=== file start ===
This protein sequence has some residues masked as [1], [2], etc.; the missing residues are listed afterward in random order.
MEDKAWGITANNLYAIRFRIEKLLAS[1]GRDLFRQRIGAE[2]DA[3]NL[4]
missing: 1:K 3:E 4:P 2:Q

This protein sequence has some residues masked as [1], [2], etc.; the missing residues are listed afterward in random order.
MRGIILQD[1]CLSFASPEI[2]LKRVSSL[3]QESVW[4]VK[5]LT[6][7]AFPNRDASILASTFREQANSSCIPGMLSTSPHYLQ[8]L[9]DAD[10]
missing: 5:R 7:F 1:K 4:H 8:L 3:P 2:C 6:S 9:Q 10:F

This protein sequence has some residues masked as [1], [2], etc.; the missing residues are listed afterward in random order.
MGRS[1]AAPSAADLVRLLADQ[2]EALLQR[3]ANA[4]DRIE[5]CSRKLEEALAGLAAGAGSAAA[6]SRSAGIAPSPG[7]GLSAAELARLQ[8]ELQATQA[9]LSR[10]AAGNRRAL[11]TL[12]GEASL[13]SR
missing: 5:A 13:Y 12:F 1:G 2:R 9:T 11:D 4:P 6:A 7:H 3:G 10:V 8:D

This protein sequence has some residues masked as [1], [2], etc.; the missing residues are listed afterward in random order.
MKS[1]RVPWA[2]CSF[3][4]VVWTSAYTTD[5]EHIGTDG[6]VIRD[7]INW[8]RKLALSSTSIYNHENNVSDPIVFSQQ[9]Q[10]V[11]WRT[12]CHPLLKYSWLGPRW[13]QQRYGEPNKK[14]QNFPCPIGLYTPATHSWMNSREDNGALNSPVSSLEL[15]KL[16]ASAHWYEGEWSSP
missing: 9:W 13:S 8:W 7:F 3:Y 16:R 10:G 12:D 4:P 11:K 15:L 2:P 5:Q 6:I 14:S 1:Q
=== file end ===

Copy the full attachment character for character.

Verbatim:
This protein sequence has some residues masked as [1], [2], etc.; the missing residues are listed afterward in random order.
MEDKAWGITANNLYAIRFRIEKLLAS[1]GRDLFRQRIGAE[2]DA[3]NL[4]
missing: 1:K 3:E 4:P 2:Q

This protein sequence has some residues masked as [1], [2], etc.; the missing residues are listed afterward in random order.
MRGIILQD[1]CLSFASPEI[2]LKRVSSL[3]QESVW[4]VK[5]LT[6][7]AFPNRDASILASTFREQANSSCIPGMLSTSPHYLQ[8]L[9]DAD[10]
missing: 5:R 7:F 1:K 4:H 8:L 3:P 2:C 6:S 9:Q 10:F

This protein sequence has some residues masked as [1], [2], etc.; the missing residues are listed afterward in random order.
MGRS[1]AAPSAADLVRLLADQ[2]EALLQR[3]ANA[4]DRIE[5]CSRKLEEALAGLAAGAGSAAA[6]SRSAGIAPSPG[7]GLSAAELARLQ[8]ELQATQA[9]LSR[10]AAGNRRAL[11]TL[12]GEASL[13]SR
missing: 5:A 13:Y 12:F 1:G 2:R 9:T 11:D 4:P 6:A 7:H 3:G 10:V 8:D

This protein sequence has some residues masked as [1], [2], etc.; the missing residues are listed afterward in random order.
MKS[1]RVPWA[2]CSF[3][4]VVWTSAYTTD[5]EHIGTDG[6]VIRD[7]INW[8]RKLALSSTSIYNHENNVSDPIVFSQQ[9]Q[10]V[11]WRT[12]CHPLLKYSWLGPRW[13]QQRYGEPNKK[14]QNFPCPIGLYTPATHSWMNSREDNGALNSPVSSLEL[15]KL[16]ASAHWYEGEWSSP
missing: 9:W 13:S 8:W 7:F 3:Y 16:R 10:G 12:D 4:P 11:K 15:L 2:P 5:Q 6:I 14:S 1:Q